CHERRISK, located in Budapest, and its insurance partner, the UNIQA Group, headquartered in Vienna, have made a splash in the insurance sector with their innovative approach.
The CHERRISK business model is based on a lean operation and works with freelance colleagues, claims experts, marketing, legal and PR partners in Germany.
Krisztián Kurtisz was appointed CEO of UNIQA Hungary in 2016. Business Vision asked him about the CHERRISK mission, its origins and its future plans…
BV: How did you come to create CHERRISK? Is it true that it would have been a deal-breaker for your role as CEO of UNIQA if you weren’t permitted to launch it?
KK: I accepted the offer of becoming CEO together with getting support for launching CHERRISK.
BV: Why was that so important to you?
KK: I’ve been working in the insurance industry for over 20 years and seen many faults of the sector, as well as the potential of how it could positively influence many lives. I decided to create a new model from scratch using a wealth of insider knowledge of the industry.
BV: How receptive was UNIQA at the time of CHERRISK’s creation? And how does UNIQA feel about it in retrospect?
KK: UNIQA has been supportive of CHERRISK from the beginning, and now that the model has proved itself the company has come to see an even greater potential for growth. I believe that one effect of CHERRISK’s creation has been an overall simplification of the product line: can too much choice be a bad thing?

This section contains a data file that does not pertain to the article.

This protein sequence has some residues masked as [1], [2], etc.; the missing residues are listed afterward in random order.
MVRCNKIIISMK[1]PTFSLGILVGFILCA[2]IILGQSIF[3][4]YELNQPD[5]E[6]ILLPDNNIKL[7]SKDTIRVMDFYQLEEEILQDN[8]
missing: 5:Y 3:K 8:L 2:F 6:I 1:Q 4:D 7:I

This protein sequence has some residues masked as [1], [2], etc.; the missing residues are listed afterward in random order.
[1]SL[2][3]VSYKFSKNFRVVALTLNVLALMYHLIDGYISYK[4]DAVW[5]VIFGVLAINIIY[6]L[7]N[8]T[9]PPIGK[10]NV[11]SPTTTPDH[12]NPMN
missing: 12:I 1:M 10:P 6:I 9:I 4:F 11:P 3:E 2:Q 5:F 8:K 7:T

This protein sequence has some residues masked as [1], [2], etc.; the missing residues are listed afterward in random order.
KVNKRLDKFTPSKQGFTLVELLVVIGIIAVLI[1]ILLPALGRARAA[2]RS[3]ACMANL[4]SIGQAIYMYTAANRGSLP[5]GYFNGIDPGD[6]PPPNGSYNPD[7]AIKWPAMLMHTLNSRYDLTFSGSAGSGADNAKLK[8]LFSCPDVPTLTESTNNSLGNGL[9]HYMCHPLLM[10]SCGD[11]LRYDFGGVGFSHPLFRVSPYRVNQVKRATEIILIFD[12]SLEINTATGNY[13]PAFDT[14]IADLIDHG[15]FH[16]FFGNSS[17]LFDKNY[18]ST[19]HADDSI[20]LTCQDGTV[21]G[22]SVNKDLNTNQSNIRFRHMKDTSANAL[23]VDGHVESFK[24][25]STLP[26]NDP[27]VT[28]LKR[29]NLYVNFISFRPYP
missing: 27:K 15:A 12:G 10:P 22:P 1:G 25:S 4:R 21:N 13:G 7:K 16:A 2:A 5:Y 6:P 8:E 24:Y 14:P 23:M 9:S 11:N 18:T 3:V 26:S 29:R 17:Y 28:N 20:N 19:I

We live in an era when information is instantly available, and time has become a scarce commodity. We optimise for that.
BV: What negative perceptions of the sector have you been made aware of, and how have you addressed those concerns?
KK: We carried out research regarding consumer perceptions and attitudes towards the
insurance sector, and the most general finding was that most people are neutral on the subject.
We wanted to change that and show that insurance is a good thing, it can help people in very difficult situations and maybe even help them to avoid getting into those situations
A good example is the CHERRISK GO app, which rewards drivers who avoid touching their phones. In my opinion, if we manage to prevent just one person from playing with their mobile and running someone over, then we are doing a good job.
BV: What does CHERRISK do differently to other organisations?
KK: Our mission is to help people adapt to the challenges of our ever-changing world. That may be through insurance offerings with our partner or the habit-building lifestyle app, CHERRISK GO, or our Charity Programme. The motivation comes from the building blocks of our company — our team.
BV: You mention a new model, Insurance 2.0: can you expand on that?
KK: The Insurance 2.0 model refers to the core business processes that we designed for the CHERRISK service model. This includes an automated customer care system, where the clients themselves can manage their insurance: any change in personal data or claim reporting. The status of all issues is transparent in one’s account, and this self-service allows instant access to information.